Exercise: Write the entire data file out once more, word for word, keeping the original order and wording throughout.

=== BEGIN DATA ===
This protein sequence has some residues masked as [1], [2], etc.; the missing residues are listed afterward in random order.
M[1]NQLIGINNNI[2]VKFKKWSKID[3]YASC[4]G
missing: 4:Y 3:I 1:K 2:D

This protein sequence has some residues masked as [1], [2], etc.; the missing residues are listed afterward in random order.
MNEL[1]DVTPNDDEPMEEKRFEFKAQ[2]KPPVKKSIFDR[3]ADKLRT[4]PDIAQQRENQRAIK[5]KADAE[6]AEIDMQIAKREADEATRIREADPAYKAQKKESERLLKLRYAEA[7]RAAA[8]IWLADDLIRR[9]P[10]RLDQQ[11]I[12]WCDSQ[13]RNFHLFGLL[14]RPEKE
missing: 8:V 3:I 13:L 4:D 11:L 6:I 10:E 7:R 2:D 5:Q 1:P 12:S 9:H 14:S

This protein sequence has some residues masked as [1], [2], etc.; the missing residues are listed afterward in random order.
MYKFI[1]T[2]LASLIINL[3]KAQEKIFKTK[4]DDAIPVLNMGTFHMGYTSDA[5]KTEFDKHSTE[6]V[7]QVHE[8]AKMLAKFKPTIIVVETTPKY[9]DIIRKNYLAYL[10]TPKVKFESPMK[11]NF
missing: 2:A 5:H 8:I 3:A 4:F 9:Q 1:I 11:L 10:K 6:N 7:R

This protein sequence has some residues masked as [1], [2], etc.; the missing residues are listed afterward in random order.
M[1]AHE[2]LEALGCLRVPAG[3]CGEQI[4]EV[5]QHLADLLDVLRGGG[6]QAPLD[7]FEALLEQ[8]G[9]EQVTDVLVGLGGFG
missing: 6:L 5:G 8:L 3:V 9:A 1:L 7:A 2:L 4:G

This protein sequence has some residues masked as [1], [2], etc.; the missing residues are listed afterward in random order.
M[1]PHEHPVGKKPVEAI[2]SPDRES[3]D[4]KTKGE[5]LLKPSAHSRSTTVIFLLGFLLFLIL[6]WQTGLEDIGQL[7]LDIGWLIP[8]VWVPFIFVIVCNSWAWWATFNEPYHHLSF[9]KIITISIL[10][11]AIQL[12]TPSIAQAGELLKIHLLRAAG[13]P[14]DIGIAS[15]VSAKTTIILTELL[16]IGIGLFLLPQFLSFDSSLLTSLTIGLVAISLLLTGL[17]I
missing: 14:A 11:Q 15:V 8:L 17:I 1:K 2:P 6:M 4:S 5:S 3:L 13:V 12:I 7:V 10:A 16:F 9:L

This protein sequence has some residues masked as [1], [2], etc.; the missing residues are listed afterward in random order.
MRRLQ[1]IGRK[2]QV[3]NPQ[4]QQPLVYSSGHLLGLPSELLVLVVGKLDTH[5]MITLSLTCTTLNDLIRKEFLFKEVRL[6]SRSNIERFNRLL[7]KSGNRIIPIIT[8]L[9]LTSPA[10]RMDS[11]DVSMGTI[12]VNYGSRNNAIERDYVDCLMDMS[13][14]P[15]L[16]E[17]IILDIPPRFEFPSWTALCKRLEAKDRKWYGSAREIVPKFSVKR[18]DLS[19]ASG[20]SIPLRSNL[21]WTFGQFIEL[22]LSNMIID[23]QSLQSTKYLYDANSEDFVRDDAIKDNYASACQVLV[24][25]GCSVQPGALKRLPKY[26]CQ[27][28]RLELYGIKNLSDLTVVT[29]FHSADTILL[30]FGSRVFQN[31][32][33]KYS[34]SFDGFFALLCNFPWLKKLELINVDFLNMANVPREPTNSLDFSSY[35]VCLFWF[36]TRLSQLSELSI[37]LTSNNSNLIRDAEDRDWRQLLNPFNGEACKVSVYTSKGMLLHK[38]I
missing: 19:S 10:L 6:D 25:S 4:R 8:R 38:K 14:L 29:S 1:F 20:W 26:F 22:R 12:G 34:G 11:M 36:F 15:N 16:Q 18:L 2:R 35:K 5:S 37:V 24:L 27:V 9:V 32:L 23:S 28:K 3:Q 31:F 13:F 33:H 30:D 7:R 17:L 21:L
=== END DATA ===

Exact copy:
This protein sequence has some residues masked as [1], [2], etc.; the missing residues are listed afterward in random order.
M[1]NQLIGINNNI[2]VKFKKWSKID[3]YASC[4]G
missing: 4:Y 3:I 1:K 2:D

This protein sequence has some residues masked as [1], [2], etc.; the missing residues are listed afterward in random order.
MNEL[1]DVTPNDDEPMEEKRFEFKAQ[2]KPPVKKSIFDR[3]ADKLRT[4]PDIAQQRENQRAIK[5]KADAE[6]AEIDMQIAKREADEATRIREADPAYKAQKKESERLLKLRYAEA[7]RAAA[8]IWLADDLIRR[9]P[10]RLDQQ[11]I[12]WCDSQ[13]RNFHLFGLL[14]RPEKE
missing: 8:V 3:I 13:L 4:D 11:L 6:I 10:E 7:R 2:D 5:Q 1:P 12:S 9:H 14:S

This protein sequence has some residues masked as [1], [2], etc.; the missing residues are listed afterward in random order.
MYKFI[1]T[2]LASLIINL[3]KAQEKIFKTK[4]DDAIPVLNMGTFHMGYTSDA[5]KTEFDKHSTE[6]V[7]QVHE[8]AKMLAKFKPTIIVVETTPKY[9]DIIRKNYLAYL[10]TPKVKFESPMK[11]NF
missing: 2:A 5:H 8:I 3:A 4:F 9:Q 1:I 11:L 10:K 6:N 7:R

This protein sequence has some residues masked as [1], [2], etc.; the missing residues are listed afterward in random order.
M[1]AHE[2]LEALGCLRVPAG[3]CGEQI[4]EV[5]QHLADLLDVLRGGG[6]QAPLD[7]FEALLEQ[8]G[9]EQVTDVLVGLGGFG
missing: 6:L 5:G 8:L 3:V 9:A 1:L 7:A 2:L 4:G

This protein sequence has some residues masked as [1], [2], etc.; the missing residues are listed afterward in random order.
M[1]PHEHPVGKKPVEAI[2]SPDRES[3]D[4]KTKGE[5]LLKPSAHSRSTTVIFLLGFLLFLIL[6]WQTGLEDIGQL[7]LDIGWLIP[8]VWVPFIFVIVCNSWAWWATFNEPYHHLSF[9]KIITISIL[10][11]AIQL[12]TPSIAQAGELLKIHLLRAAG[13]P[14]DIGIAS[15]VSAKTTIILTELL[16]IGIGLFLLPQFLSFDSSLLTSLTIGLVAISLLLTGL[17]I
missing: 14:A 11:Q 15:V 8:L 17:I 1:K 2:P 6:M 4:S 5:S 3:L 13:V 12:I 7:V 10:A 16:F 9:L

This protein sequence has some residues masked as [1], [2], etc.; the missing residues are listed afterward in random order.
MRRLQ[1]IGRK[2]QV[3]NPQ[4]QQPLVYSSGHLLGLPSELLVLVVGKLDTH[5]MITLSLTCTTLNDLIRKEFLFKEVRL[6]SRSNIERFNRLL[7]KSGNRIIPIIT[8]L[9]LTSPA[10]RMDS[11]DVSMGTI[12]VNYGSRNNAIERDYVDCLMDMS[13][14]P[15]L[16]E[17]IILDIPPRFEFPSWTALCKRLEAKDRKWYGSAREIVPKFSVKR[18]DLS[19]ASG[20]SIPLRSNL[21]WTFGQFIEL[22]LSNMIID[23]QSLQSTKYLYDANSEDFVRDDAIKDNYASACQVLV[24][25]GCSVQPGALKRLPKY[26]CQ[27][28]RLELYGIKNLSDLTVVT[29]FHSADTILL[30]FGSRVFQN[31][32][33]KYS[34]SFDGFFALLCNFPWLKKLELINVDFLNMANVPREPTNSLDFSSY[35]VCLFWF[36]TRLSQLSELSI[37]LTSNNSNLIRDAEDRDWRQLLNPFNGEACKVSVYTSKGMLLHK[38]I
missing: 19:S 10:L 6:D 25:S 4:R 8:R 38:K 14:L 29:S 1:F 20:W 26:F 22:R 12:G 34:G 11:M 36:F 15:N 16:Q 18:L 2:R 35:K 5:S 37:V 24:L 27:V 9:V 32:L 23:S 28:K 3:Q 31:F 13:F 33:H 30:D 7:R 17:L 21:L